Tuesday, August 11, 2009


Innocent country mouse that he is, Marc Ambinder of The Atlantic thinks the right-wingers have overplayed their hand on health care:

Remember, the target audience for Republicans is Blue Dog Democrats in Congress. They won't panic unless they perceive organic anxiety. The White House's goal was to prevent the Blue Dogs from panicking. The swing constituents in these congressional districts aren't angry Republicans, and the Blue Dogs know this. They're political independents for whom the sanctity of the process is important. These are the type of voters who like President Obama because he appears willing to bring people together even though they don't agree with their policies.

First of all, it's utterly ridiculous to say that Blue Dog Democrats "won't panic unless they perceive organic anxiety." They're Democrats, for Pete's sake. They'll panic at the sight of their own shadow.

And as for "the sanctity of the process," what Ambinder seems to be forgetting is that "the process," as we've all known it for a couple of decades now, is this:

* On major issues, Republican presidents get pretty much everything they want (see: Reagan's tax cuts, Bush's tax cuts, Bush's wars) while left-wing opponents (elected Democratic progressives, liberal protesters and interest groups) are marginalized.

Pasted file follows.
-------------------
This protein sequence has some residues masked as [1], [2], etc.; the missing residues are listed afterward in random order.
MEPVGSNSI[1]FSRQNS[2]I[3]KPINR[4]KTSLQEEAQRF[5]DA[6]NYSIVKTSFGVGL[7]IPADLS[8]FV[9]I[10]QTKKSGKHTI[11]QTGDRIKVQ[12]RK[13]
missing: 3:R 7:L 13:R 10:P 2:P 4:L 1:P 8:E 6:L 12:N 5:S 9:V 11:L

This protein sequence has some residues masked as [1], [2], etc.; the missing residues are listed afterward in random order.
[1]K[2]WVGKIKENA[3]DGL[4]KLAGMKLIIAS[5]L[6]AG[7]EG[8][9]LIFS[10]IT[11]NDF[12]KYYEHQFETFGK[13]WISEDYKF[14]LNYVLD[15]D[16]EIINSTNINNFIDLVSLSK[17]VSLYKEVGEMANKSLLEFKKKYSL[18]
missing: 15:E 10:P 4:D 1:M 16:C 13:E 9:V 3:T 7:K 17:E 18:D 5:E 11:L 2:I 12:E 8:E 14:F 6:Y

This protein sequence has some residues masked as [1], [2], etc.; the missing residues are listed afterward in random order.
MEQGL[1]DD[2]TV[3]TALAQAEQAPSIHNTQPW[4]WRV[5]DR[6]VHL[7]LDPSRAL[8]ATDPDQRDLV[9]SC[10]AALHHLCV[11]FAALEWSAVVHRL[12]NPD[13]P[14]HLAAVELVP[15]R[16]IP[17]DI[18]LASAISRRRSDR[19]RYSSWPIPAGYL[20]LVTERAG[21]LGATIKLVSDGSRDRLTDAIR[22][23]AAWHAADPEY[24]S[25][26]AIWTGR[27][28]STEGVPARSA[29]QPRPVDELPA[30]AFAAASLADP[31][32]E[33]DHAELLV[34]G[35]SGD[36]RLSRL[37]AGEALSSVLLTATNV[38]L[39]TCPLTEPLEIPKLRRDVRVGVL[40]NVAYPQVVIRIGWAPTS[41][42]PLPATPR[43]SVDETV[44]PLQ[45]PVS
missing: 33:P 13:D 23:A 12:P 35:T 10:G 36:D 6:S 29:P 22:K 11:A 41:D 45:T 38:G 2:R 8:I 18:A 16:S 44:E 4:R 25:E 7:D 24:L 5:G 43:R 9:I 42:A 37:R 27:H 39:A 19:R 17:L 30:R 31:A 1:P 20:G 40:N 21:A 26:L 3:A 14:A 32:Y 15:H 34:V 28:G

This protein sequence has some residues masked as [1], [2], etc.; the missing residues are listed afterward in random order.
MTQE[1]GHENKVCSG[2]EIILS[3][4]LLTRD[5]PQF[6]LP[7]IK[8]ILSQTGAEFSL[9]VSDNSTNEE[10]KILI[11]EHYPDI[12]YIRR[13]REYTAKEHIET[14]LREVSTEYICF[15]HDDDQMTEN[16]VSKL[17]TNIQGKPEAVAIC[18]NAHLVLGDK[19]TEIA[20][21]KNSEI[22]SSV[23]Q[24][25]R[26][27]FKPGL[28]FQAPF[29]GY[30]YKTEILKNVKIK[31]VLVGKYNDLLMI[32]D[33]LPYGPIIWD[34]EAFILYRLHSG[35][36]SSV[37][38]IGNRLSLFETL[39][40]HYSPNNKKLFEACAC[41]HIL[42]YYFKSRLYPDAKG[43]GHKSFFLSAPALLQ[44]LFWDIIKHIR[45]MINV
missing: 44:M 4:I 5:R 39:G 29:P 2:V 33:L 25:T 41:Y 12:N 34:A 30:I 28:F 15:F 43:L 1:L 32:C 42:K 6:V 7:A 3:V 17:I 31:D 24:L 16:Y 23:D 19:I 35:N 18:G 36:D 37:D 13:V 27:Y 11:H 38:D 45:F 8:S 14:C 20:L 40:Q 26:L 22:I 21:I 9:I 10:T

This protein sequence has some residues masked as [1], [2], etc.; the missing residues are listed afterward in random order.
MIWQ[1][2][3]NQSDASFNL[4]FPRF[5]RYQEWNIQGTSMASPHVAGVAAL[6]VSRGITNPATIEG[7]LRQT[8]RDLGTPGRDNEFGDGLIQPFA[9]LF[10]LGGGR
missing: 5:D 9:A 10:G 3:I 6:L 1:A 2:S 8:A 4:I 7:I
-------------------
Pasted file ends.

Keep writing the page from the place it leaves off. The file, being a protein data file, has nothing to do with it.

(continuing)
* On major issues, Democratic presidents get scolded for what they want by members of both parties, as well as by pundits and other bloviators, and either don't get what they want (see: health care and gays in the military under Clinton), get a watered-down version of what they want (see: Obama's stimulus package), or get punished if they force what they want through the process (see: the Clinton tax increase).

So even swing voters expect "the process" to include elected Republicans (and Blue Dog enablers) rebuffing Democrats no matter which party is in power. Even swing voters expect right-wing pundits and interest groups to be angry and nasty, and to win by being angry and nasty. We've had years and years of that sort of thing -- Willie Horton, Rush Limbaugh, right-wing militias, Fox News, Tim McVeigh, Swift Boat Veterans for Truth -- and we've had a GOP president, a GOP Congress, or both for all but 2 1/2 of the past 28 1/2 years. Right-wing anger is a given. It's background noise. And most of the time Republicans still win, at the ballot box and in the legislative process.

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